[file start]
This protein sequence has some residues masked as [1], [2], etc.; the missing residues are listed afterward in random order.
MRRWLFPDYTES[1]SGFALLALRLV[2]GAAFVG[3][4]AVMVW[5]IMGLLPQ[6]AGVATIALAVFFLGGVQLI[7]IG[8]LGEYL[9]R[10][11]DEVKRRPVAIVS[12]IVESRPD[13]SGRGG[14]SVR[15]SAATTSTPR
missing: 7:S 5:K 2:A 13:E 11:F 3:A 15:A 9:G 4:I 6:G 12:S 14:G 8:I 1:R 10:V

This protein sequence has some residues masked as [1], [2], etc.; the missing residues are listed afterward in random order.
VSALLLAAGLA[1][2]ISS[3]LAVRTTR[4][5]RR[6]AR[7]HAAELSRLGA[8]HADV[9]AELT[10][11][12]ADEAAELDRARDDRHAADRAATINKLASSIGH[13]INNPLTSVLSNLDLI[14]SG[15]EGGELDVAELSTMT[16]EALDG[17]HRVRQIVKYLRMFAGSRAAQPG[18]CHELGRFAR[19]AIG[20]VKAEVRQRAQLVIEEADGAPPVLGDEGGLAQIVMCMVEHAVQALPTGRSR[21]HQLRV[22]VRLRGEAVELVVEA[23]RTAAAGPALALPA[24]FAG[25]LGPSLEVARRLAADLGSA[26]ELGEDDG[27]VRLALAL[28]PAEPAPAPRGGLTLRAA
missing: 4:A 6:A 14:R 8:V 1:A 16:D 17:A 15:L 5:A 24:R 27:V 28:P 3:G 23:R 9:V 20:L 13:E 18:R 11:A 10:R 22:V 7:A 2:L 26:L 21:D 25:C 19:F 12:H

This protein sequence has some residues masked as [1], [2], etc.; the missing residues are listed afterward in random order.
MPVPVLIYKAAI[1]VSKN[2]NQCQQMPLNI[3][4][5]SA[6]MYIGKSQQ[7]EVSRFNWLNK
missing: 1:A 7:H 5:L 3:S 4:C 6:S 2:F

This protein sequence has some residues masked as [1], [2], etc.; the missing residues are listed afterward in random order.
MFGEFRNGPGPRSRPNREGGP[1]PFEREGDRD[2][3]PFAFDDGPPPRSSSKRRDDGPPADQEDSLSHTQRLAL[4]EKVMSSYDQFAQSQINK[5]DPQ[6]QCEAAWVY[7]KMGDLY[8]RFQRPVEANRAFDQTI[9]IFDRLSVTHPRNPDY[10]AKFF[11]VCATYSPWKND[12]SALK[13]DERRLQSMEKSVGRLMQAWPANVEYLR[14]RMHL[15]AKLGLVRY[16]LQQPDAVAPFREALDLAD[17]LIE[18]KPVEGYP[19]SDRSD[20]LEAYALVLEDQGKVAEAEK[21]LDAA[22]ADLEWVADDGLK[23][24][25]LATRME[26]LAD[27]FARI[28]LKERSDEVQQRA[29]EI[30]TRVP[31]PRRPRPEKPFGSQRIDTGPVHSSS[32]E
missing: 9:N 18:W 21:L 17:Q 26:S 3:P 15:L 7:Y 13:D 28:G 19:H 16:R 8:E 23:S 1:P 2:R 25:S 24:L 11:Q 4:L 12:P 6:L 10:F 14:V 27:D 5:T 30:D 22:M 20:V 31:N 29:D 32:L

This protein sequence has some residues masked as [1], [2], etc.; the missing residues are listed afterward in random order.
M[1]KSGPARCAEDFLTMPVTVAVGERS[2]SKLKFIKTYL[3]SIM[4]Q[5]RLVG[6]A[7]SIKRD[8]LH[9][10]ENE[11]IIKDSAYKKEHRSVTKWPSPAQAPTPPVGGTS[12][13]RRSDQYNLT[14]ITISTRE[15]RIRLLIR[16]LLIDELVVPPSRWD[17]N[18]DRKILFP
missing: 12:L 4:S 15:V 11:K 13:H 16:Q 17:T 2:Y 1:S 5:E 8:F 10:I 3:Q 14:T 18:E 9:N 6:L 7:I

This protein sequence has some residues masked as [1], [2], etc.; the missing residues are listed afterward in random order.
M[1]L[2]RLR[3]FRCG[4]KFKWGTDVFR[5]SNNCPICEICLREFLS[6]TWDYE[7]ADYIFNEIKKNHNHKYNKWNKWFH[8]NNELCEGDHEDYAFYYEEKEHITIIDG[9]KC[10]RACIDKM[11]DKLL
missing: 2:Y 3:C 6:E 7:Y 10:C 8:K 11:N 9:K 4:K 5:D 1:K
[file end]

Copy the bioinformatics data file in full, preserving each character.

This protein sequence has some residues masked as [1], [2], etc.; the missing residues are listed afterward in random order.
MRRWLFPDYTES[1]SGFALLALRLV[2]GAAFVG[3][4]AVMVW[5]IMGLLPQ[6]AGVATIALAVFFLGGVQLI[7]IG[8]LGEYL[9]R[10][11]DEVKRRPVAIVS[12]IVESRPD[13]SGRGG[14]SVR[15]SAATTSTPR
missing: 7:S 5:K 2:A 13:E 11:F 3:A 15:A 9:G 4:I 6:G 12:S 14:G 8:I 1:R 10:V

This protein sequence has some residues masked as [1], [2], etc.; the missing residues are listed afterward in random order.
VSALLLAAGLA[1][2]ISS[3]LAVRTTR[4][5]RR[6]AR[7]HAAELSRLGA[8]HADV[9]AELT[10][11][12]ADEAAELDRARDDRHAADRAATINKLASSIGH[13]INNPLTSVLSNLDLI[14]SG[15]EGGELDVAELSTMT[16]EALDG[17]HRVRQIVKYLRMFAGSRAAQPG[18]CHELGRFAR[19]AIG[20]VKAEVRQRAQLVIEEADGAPPVLGDEGGLAQIVMCMVEHAVQALPTGRSR[21]HQLRV[22]VRLRGEAVELVVEA[23]RTAAAGPALALPA[24]FAG[25]LGPSLEVARRLAADLGSA[26]ELGEDDG[27]VRLALAL[28]PAEPAPAPRGGLTLRAA
missing: 4:A 6:A 14:R 8:V 1:A 16:D 17:A 15:L 5:A 24:R 27:V 28:P 3:G 23:R 9:V 20:L 13:E 18:R 11:A 10:R 22:V 7:A 2:L 26:L 21:D 25:C 19:F 12:H

This protein sequence has some residues masked as [1], [2], etc.; the missing residues are listed afterward in random order.
MPVPVLIYKAAI[1]VSKN[2]NQCQQMPLNI[3][4][5]SA[6]MYIGKSQQ[7]EVSRFNWLNK
missing: 1:A 7:H 5:L 3:S 4:C 6:S 2:F

This protein sequence has some residues masked as [1], [2], etc.; the missing residues are listed afterward in random order.
MFGEFRNGPGPRSRPNREGGP[1]PFEREGDRD[2][3]PFAFDDGPPPRSSSKRRDDGPPADQEDSLSHTQRLAL[4]EKVMSSYDQFAQSQINK[5]DPQ[6]QCEAAWVY[7]KMGDLY[8]RFQRPVEANRAFDQTI[9]IFDRLSVTHPRNPDY[10]AKFF[11]VCATYSPWKND[12]SALK[13]DERRLQSMEKSVGRLMQAWPANVEYLR[14]RMHL[15]AKLGLVRY[16]LQQPDAVAPFREALDLAD[17]LIE[18]KPVEGYP[19]SDRSD[20]LEAYALVLEDQGKVAEAEK[21]LDAA[22]ADLEWVADDGLK[23][24][25]LATRME[26]LAD[27]FARI[28]LKERSDEVQQRA[29]EI[30]TRVP[31]PRRPRPEKPFGSQRIDTGPVHSSS[32]E
missing: 9:N 18:W 21:L 17:Q 26:S 3:P 15:L 7:Y 13:D 28:G 19:H 16:R 8:E 23:S 1:P 2:R 25:S 24:L 11:Q 4:L 12:P 6:L 10:F 14:V 27:D 5:T 30:D 22:M 20:V 31:N 29:D 32:L

This protein sequence has some residues masked as [1], [2], etc.; the missing residues are listed afterward in random order.
M[1]KSGPARCAEDFLTMPVTVAVGERS[2]SKLKFIKTYL[3]SIM[4]Q[5]RLVG[6]A[7]SIKRD[8]LH[9][10]ENE[11]IIKDSAYKKEHRSVTKWPSPAQAPTPPVGGTS[12][13]RRSDQYNLT[14]ITISTRE[15]RIRLLIR[16]LLIDELVVPPSRWD[17]N[18]DRKILFP
missing: 12:L 4:S 15:V 11:K 13:H 16:Q 17:T 2:Y 1:S 5:E 8:F 10:I 3:Q 14:T 18:E 9:N 6:L 7:I

This protein sequence has some residues masked as [1], [2], etc.; the missing residues are listed afterward in random order.
M[1]L[2]RLR[3]FRCG[4]KFKWGTDVFR[5]SNNCPICEICLREFLS[6]TWDYE[7]ADYIFNEIKKNHNHKYNKWNKWFH[8]NNELCEGDHEDYAFYYEEKEHITIIDG[9]KC[10]RACIDKM[11]DKLL
missing: 2:Y 3:C 6:E 7:Y 10:C 8:K 11:N 9:K 4:K 5:D 1:K